Glasgow was a burgh constituency of the House of Commons of the Parliament of the United Kingdom from 1832 to 1885. It returned two Member of Parliament (MPs) until 1868, and then three from 1868 to 1885. Elections were held using the bloc vote system.

This totaled eight new seats, and accordingly the county constituencies of Selkirkshire and Peeblesshire were merged to form Peebles and Selkirk, returning one member, for a net increase of seven seats.

Selkirkshire was a Scottish county constituency represented in the House of Commons of the Parliament of the United Kingdom from 1708 until 1868, when it was combined with Peeblesshire to form Peebles and Selkirk.

Peeblesshire was a Scottish county constituency of the House of Commons of the Parliament of the United Kingdom (Westminster) from 1708 until 1868. It elected one Member of Parliament (MP) by the first past the post voting system.

Peebles and Selkirk was a county constituency of the House of Commons of the Parliament of the United Kingdom (Westminster) from 1868 to 1918. It elected one Member of Parliament (MP) by the first past the post voting system.

This was offset by the disenfranchisement of Arundel, Ashburton, Dartmouth, Honiton, Lyme Regis, Thetford and Wells, all English borough constituencies, leaving the overall number of seats in the House unchanged.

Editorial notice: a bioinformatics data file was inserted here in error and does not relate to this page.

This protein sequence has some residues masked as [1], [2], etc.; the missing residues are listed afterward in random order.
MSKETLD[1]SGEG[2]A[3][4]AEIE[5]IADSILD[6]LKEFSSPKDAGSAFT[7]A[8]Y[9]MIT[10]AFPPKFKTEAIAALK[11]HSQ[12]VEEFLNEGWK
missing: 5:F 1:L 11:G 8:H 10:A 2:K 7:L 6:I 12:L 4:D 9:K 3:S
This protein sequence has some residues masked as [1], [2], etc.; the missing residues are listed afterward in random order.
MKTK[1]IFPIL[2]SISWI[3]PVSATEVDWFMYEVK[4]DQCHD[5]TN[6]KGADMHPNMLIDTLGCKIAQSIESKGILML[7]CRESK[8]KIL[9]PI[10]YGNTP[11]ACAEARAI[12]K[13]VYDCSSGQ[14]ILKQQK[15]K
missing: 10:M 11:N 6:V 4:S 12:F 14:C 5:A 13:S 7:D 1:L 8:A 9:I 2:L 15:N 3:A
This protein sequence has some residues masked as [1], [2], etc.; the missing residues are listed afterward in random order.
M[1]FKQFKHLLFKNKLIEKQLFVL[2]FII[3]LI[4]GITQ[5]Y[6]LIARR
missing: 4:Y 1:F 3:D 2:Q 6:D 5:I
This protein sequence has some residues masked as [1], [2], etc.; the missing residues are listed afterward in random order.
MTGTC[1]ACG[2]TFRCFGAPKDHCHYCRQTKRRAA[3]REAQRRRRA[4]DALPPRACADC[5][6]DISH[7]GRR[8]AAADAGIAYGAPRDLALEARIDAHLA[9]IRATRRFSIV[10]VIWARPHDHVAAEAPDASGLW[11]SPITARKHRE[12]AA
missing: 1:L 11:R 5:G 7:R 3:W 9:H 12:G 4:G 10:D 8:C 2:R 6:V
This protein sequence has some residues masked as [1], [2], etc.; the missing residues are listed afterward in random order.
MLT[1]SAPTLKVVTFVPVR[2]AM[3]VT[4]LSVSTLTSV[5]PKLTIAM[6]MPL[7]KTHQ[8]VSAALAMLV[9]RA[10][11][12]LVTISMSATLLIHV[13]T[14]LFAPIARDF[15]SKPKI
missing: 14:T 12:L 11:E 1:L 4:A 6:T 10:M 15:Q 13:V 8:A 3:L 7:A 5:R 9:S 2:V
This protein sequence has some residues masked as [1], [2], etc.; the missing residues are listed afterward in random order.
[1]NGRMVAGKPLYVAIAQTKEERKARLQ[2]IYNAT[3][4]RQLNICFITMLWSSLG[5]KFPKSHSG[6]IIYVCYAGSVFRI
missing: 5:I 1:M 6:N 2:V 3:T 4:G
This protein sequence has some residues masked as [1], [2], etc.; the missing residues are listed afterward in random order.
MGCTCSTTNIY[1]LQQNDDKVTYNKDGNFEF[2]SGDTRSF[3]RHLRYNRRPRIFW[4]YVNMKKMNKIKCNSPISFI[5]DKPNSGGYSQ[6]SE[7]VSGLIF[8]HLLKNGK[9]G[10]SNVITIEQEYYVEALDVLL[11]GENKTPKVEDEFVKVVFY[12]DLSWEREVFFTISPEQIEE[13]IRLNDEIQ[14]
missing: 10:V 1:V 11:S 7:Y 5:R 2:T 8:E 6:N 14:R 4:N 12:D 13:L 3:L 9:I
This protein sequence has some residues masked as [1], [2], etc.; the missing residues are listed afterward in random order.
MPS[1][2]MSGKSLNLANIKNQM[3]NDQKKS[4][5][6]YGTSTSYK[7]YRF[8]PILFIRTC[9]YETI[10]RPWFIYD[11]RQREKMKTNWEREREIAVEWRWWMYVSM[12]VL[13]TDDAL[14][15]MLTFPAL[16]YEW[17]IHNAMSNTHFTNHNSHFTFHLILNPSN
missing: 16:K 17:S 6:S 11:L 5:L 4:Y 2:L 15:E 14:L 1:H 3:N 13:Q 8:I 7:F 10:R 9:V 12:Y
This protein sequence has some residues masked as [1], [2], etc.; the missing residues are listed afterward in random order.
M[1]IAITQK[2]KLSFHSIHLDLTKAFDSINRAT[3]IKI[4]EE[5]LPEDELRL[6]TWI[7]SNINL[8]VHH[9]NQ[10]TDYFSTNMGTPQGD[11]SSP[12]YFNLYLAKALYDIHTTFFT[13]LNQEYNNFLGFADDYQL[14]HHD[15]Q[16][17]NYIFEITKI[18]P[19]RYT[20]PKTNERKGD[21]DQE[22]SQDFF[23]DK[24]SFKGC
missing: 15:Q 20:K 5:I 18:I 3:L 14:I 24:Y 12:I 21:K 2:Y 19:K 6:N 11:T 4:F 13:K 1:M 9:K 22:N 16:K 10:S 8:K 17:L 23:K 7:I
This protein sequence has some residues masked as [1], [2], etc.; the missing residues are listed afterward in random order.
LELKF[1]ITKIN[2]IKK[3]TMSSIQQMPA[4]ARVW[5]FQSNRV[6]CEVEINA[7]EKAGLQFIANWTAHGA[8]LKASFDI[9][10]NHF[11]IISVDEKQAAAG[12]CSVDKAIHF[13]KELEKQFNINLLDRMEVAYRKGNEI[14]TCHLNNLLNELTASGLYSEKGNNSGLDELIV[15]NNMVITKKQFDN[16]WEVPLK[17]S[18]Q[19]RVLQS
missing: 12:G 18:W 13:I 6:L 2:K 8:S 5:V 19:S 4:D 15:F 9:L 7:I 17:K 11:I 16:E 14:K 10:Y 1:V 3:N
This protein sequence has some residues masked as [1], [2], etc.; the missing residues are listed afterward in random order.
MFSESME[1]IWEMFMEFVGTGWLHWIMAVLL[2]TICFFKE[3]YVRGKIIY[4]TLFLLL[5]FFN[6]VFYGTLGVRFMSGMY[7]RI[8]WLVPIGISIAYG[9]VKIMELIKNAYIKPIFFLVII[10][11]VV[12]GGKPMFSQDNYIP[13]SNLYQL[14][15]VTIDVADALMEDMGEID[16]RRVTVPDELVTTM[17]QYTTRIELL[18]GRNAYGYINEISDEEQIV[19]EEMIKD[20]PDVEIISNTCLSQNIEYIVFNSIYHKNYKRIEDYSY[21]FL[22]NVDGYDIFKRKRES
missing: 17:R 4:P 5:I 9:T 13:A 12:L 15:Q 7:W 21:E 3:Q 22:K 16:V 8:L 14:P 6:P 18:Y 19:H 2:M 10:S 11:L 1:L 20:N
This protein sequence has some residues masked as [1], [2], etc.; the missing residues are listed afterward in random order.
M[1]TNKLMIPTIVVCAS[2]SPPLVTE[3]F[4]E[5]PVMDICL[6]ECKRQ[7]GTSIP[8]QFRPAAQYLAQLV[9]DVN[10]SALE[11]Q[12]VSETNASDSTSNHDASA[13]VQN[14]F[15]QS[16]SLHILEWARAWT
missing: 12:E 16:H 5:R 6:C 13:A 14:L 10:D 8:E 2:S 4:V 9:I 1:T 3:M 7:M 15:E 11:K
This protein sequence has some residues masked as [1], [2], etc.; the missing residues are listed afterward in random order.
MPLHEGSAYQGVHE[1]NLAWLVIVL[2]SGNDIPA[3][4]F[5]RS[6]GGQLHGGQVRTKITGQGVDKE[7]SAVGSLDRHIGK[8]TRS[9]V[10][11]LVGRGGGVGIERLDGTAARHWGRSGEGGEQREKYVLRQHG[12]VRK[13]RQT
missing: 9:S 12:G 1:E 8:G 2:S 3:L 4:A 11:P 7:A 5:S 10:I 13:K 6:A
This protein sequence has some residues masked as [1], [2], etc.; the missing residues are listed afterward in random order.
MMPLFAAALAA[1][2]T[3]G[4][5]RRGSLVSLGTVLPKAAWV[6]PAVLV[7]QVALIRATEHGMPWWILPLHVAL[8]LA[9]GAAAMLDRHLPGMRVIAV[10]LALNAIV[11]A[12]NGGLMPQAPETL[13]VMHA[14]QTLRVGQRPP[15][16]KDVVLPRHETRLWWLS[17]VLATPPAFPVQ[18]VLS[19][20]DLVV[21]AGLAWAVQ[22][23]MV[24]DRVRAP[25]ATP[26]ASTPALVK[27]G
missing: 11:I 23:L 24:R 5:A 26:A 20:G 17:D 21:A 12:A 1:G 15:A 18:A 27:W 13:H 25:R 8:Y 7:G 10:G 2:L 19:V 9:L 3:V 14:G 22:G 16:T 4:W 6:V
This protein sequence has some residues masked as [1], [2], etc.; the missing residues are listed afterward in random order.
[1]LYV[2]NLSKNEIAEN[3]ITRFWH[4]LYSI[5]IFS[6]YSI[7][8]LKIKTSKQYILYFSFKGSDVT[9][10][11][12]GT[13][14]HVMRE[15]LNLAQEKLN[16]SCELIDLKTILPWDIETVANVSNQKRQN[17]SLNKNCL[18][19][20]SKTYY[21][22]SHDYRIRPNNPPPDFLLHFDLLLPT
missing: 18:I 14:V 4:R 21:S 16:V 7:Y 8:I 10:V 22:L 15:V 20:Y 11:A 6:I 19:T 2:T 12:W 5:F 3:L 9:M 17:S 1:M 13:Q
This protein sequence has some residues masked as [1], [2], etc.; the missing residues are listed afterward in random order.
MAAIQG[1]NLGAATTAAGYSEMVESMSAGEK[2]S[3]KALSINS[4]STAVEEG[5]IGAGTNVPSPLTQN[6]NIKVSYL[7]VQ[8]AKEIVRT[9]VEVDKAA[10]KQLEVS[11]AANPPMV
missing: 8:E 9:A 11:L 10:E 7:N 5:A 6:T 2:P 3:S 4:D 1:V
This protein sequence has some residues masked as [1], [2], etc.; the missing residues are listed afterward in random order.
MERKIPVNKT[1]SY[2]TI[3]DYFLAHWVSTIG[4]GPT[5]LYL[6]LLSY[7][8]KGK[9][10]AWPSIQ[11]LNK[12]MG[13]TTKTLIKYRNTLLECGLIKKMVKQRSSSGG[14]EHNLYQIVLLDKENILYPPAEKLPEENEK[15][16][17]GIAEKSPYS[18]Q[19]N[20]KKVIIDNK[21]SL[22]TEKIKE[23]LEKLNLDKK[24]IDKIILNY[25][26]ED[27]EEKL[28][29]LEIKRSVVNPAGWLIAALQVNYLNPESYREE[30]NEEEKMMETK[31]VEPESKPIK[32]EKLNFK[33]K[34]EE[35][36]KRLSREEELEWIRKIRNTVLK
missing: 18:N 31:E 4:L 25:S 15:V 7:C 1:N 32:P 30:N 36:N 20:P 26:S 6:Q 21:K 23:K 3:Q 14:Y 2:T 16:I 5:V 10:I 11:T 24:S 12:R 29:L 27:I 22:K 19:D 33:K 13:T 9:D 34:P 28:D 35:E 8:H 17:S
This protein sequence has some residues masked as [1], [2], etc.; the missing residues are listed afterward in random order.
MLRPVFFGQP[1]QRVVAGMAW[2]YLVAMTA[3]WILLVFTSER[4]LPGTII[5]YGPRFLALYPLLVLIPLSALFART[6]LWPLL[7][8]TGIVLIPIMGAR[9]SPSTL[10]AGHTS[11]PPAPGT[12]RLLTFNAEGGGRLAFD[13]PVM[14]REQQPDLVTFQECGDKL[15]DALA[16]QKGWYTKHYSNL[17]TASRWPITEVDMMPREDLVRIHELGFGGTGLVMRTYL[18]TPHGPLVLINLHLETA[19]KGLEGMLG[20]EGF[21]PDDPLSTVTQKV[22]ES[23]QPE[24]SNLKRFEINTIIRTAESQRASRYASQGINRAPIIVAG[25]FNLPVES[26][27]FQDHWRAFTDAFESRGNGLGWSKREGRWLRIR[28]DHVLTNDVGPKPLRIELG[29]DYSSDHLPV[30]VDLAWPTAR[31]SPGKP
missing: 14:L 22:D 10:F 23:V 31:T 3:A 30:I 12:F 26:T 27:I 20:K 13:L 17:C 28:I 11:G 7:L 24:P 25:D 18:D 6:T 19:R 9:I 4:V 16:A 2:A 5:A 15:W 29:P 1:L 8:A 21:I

Arundel was twice a parliamentary constituency in the Kingdom of England, the Kingdom of Great Britain, and the United Kingdom. The first incarnation strictly comprised the town centre of Arundel and was a borough constituency in Sussex first enfranchised in 1332 and disfranchised in 1868 under the Reform Act 1867. Arundel initially elected two members, but this was reduced to one in 1832 by the Great Reform Act.

Ashburton was a borough constituency represented in the House of Commons of the Parliament at Westminster, for one Parliament in 1298 and regularly from 1640 until it was abolished for the 1868 general election. It was one of three Devon borough constituencies newly enfranchised in the Long Parliament. It returned two Members of Parliament until the 1832 general election when the number was reduced to one MP.

Dartmouth, also sometimes called Clifton, Dartmouth and Hardness, was a parliamentary borough in Devon which elected two Members of Parliament (MPs) to the House of Commons in 1298 and to the Commons of England, Great Britain, and the United Kingdom from 1351 until 1832, and then one member from 1832 until 1868, when the borough was disfranchised.

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Representation of the People (Ireland) Act 1868

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References

Legislation.gov.uk, formerly the UK Statute Law Database, is the official web-accessible database of the statute law of the United Kingdom, hosted by The National Archives. It contains all primary legislation in force as of 1991, and all primary and secondary legislation since that date; it does not include legislation which was fully repealed prior to 1991. The contents have been revised to reflect legislative changes up to 2002, with material that has been amended since 2002 noted in a table but not yet fully updated.